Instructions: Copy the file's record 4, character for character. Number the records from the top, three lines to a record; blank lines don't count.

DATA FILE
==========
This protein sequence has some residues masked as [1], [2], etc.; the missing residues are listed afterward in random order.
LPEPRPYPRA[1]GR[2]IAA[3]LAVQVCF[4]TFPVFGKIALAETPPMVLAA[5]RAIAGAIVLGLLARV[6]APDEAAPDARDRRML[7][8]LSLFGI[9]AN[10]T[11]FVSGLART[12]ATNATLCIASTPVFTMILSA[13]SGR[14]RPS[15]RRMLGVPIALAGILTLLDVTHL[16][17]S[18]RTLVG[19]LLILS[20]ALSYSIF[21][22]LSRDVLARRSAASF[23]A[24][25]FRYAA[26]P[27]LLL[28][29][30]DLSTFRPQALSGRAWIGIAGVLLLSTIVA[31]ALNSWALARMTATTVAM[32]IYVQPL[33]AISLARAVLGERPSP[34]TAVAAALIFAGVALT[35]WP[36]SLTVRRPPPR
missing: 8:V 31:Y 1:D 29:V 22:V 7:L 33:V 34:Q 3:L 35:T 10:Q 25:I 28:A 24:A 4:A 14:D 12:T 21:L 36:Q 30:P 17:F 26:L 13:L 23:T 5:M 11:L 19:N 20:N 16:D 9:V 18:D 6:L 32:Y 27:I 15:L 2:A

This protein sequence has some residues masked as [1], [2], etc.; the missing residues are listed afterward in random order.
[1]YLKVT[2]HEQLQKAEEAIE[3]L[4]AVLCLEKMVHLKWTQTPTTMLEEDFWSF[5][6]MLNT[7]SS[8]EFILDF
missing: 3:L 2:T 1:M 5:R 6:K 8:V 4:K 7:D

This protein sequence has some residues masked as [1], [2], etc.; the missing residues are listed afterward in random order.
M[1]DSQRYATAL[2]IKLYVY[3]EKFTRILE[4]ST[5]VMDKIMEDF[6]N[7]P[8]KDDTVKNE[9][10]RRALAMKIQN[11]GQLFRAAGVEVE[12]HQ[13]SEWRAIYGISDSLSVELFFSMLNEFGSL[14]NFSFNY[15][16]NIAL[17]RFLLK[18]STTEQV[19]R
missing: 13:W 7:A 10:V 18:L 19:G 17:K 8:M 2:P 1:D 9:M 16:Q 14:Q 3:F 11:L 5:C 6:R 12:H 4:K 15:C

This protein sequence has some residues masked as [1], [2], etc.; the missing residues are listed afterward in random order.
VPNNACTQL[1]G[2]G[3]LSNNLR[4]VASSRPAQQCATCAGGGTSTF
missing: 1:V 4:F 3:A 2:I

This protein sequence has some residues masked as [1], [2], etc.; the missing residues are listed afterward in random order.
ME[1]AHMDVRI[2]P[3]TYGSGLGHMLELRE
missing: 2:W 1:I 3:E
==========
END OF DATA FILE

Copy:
This protein sequence has some residues masked as [1], [2], etc.; the missing residues are listed afterward in random order.
VPNNACTQL[1]G[2]G[3]LSNNLR[4]VASSRPAQQCATCAGGGTSTF
missing: 1:V 4:F 3:A 2:I